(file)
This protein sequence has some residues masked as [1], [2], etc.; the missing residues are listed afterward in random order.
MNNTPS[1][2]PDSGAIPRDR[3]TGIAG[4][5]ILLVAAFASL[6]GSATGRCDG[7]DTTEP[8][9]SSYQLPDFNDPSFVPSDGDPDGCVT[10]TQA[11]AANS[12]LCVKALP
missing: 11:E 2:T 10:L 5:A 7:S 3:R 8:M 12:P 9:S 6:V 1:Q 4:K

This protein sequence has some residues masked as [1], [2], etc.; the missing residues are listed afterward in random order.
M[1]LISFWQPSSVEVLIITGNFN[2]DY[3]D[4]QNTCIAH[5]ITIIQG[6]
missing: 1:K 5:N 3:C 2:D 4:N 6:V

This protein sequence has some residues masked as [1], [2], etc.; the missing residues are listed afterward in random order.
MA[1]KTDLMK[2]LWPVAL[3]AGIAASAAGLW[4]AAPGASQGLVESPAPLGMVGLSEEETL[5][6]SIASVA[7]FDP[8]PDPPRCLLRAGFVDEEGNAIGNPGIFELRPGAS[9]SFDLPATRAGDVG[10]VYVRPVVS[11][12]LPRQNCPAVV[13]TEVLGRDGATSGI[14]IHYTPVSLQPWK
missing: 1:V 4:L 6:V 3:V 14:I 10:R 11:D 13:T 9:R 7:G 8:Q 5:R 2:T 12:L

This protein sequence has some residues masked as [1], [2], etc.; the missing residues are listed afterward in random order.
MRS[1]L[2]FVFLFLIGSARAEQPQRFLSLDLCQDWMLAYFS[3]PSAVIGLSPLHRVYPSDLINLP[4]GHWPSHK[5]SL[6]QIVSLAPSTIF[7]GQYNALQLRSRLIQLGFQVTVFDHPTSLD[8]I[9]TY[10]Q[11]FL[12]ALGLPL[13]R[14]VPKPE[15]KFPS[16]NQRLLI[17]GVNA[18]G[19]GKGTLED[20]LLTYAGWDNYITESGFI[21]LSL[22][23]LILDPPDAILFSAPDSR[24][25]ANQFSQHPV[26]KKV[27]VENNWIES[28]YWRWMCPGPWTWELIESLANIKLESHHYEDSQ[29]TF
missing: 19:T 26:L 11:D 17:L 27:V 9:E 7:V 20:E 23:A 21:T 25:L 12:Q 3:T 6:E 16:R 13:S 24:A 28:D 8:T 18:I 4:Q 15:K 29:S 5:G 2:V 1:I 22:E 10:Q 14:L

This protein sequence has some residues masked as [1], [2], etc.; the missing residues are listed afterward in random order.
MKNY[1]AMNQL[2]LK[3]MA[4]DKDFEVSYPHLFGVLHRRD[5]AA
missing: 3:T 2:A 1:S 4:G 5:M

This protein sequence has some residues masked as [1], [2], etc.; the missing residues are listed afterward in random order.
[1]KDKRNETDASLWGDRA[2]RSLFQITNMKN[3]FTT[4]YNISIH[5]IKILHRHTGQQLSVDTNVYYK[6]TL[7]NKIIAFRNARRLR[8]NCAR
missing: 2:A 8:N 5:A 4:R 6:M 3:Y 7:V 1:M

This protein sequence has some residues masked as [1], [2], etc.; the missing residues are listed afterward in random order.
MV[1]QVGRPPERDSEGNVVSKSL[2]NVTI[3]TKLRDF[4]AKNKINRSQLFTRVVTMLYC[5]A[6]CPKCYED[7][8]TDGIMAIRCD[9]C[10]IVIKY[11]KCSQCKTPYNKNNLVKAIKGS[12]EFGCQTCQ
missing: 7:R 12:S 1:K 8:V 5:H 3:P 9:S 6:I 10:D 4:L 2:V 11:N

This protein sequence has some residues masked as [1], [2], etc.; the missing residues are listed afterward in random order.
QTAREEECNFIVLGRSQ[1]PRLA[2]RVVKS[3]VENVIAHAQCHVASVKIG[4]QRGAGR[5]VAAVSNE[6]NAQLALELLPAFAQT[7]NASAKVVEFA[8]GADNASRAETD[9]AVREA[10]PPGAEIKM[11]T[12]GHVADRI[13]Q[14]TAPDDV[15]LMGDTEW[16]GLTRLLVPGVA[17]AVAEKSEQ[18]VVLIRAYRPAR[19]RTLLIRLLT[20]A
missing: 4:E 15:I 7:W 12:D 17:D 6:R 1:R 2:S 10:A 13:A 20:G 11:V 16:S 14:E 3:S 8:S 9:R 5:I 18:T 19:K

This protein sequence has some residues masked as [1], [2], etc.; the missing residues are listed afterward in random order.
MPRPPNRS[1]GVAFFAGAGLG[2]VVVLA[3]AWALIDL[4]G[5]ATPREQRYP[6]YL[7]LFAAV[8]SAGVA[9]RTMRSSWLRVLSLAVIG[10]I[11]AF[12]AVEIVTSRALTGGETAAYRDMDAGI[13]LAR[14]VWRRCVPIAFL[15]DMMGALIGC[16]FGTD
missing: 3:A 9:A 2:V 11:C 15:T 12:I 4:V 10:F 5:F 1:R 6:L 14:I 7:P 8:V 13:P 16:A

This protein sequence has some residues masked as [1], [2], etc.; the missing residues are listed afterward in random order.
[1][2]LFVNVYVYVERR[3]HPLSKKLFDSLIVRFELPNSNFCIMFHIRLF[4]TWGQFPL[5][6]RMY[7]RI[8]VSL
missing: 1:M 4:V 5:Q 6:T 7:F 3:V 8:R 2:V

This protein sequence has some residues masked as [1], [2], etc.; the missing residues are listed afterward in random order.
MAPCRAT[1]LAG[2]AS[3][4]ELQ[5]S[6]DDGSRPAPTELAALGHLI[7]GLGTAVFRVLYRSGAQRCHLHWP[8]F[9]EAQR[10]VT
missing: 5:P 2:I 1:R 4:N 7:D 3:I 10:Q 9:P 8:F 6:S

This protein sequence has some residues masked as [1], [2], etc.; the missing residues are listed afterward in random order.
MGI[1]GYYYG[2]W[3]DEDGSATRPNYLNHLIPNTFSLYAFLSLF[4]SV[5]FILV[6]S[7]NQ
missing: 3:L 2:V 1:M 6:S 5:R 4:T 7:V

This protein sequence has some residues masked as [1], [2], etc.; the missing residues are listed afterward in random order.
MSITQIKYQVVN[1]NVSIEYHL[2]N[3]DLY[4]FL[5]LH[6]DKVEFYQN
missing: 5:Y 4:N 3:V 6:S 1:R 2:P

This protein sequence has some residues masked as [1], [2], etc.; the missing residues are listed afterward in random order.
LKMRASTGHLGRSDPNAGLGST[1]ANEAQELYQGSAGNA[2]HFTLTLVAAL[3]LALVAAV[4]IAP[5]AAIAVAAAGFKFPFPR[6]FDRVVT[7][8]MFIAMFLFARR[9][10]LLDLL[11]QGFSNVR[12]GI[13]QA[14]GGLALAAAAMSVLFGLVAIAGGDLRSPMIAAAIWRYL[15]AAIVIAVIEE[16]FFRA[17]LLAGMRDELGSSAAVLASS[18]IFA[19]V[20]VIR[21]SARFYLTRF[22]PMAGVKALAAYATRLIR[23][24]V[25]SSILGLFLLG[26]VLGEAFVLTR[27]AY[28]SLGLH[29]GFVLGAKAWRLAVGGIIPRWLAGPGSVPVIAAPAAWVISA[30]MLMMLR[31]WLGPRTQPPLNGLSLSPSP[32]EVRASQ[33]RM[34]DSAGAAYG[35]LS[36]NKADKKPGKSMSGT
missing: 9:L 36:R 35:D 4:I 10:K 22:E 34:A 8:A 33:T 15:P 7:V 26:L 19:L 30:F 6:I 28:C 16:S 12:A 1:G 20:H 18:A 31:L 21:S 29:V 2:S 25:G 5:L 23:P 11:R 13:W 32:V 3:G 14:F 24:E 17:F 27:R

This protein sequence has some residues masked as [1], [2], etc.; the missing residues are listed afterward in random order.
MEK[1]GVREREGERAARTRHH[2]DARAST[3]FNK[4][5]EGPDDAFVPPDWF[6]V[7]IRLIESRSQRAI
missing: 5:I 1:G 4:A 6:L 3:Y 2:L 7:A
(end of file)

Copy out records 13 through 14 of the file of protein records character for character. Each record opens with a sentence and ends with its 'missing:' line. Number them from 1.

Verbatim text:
This protein sequence has some residues masked as [1], [2], etc.; the missing residues are listed afterward in random order.
MSITQIKYQVVN[1]NVSIEYHL[2]N[3]DLY[4]FL[5]LH[6]DKVEFYQN
missing: 5:Y 4:N 3:V 6:S 1:R 2:P

This protein sequence has some residues masked as [1], [2], etc.; the missing residues are listed afterward in random order.
LKMRASTGHLGRSDPNAGLGST[1]ANEAQELYQGSAGNA[2]HFTLTLVAAL[3]LALVAAV[4]IAP[5]AAIAVAAAGFKFPFPR[6]FDRVVT[7][8]MFIAMFLFARR[9][10]LLDLL[11]QGFSNVR[12]GI[13]QA[14]GGLALAAAAMSVLFGLVAIAGGDLRSPMIAAAIWRYL[15]AAIVIAVIEE[16]FFRA[17]LLAGMRDELGSSAAVLASS[18]IFA[19]V[20]VIR[21]SARFYLTRF[22]PMAGVKALAAYATRLIR[23][24]V[25]SSILGLFLLG[26]VLGEAFVLTR[27]AY[28]SLGLH[29]GFVLGAKAWRLAVGGIIPRWLAGPGSVPVIAAPAAWVISA[30]MLMMLR[31]WLGPRTQPPLNGLSLSPSP[32]EVRASQ[33]RM[34]DSAGAAYG[35]LS[36]NKADKKPGKSMSGT
missing: 9:L 36:R 35:D 4:I 10:K 22:E 34:A 8:A 33:T 15:P 7:V 26:L 19:L 30:F 6:I 28:C 16:S 12:A 1:G 20:H 18:A 31:L 21:S 29:V 2:S 25:G 5:L 23:P 11:R 13:W 32:V 3:G 14:F 24:E 17:F 27:R